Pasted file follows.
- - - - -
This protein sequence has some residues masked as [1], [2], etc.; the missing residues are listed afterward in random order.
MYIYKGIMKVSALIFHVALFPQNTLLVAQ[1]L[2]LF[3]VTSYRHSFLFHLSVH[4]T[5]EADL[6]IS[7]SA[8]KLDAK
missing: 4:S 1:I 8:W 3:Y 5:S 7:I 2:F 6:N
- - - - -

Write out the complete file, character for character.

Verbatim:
This protein sequence has some residues masked as [1], [2], etc.; the missing residues are listed afterward in random order.
MYIYKGIMKVSALIFHVALFPQNTLLVAQ[1]L[2]LF[3]VTSYRHSFLFHLSVH[4]T[5]EADL[6]IS[7]SA[8]KLDAK
missing: 4:S 1:I 8:W 3:Y 5:S 7:I 2:F 6:N